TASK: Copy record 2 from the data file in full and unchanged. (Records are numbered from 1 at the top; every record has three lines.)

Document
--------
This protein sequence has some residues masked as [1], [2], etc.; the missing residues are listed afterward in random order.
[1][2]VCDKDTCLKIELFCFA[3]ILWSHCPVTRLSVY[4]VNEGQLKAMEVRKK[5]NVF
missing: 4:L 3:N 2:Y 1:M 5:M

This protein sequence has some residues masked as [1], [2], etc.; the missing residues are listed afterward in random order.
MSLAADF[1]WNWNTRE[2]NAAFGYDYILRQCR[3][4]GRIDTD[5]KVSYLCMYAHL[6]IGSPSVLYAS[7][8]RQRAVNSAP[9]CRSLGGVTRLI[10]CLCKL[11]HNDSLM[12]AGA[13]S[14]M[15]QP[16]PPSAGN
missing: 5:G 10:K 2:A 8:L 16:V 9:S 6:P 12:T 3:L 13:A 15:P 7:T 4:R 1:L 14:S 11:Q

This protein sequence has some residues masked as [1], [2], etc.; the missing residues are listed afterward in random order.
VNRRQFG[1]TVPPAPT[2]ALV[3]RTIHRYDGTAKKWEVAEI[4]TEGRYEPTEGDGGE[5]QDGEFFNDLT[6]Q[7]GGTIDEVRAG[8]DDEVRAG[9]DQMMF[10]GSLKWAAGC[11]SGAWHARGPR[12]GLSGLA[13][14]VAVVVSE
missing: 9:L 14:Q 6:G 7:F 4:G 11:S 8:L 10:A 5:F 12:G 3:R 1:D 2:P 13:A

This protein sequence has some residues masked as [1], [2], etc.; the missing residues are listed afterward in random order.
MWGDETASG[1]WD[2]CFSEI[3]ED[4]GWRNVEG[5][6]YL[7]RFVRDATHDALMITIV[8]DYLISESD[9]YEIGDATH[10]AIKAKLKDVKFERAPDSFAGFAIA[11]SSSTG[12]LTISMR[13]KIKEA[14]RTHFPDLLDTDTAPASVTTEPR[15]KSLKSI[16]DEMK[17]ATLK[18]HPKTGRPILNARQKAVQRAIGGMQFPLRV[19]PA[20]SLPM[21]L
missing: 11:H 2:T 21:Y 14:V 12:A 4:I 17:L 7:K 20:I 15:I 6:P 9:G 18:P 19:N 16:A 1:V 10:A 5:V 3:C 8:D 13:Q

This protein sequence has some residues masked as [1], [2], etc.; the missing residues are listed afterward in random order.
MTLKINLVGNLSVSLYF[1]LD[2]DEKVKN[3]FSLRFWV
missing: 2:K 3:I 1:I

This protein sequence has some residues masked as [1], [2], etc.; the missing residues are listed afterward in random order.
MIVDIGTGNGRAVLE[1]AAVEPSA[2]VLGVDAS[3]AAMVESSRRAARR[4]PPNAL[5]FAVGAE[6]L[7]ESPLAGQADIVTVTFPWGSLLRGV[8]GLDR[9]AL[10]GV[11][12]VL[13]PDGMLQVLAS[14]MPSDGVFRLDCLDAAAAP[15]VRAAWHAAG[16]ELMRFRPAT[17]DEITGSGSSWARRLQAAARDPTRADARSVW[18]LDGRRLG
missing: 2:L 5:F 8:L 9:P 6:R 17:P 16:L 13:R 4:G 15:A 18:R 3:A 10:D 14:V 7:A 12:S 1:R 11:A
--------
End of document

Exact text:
This protein sequence has some residues masked as [1], [2], etc.; the missing residues are listed afterward in random order.
MSLAADF[1]WNWNTRE[2]NAAFGYDYILRQCR[3][4]GRIDTD[5]KVSYLCMYAHL[6]IGSPSVLYAS[7][8]RQRAVNSAP[9]CRSLGGVTRLI[10]CLCKL[11]HNDSLM[12]AGA[13]S[14]M[15]QP[16]PPSAGN
missing: 5:G 10:K 2:A 8:L 16:V 9:S 6:P 12:T 3:L 13:A 15:P 7:T 4:R 1:L 14:S 11:Q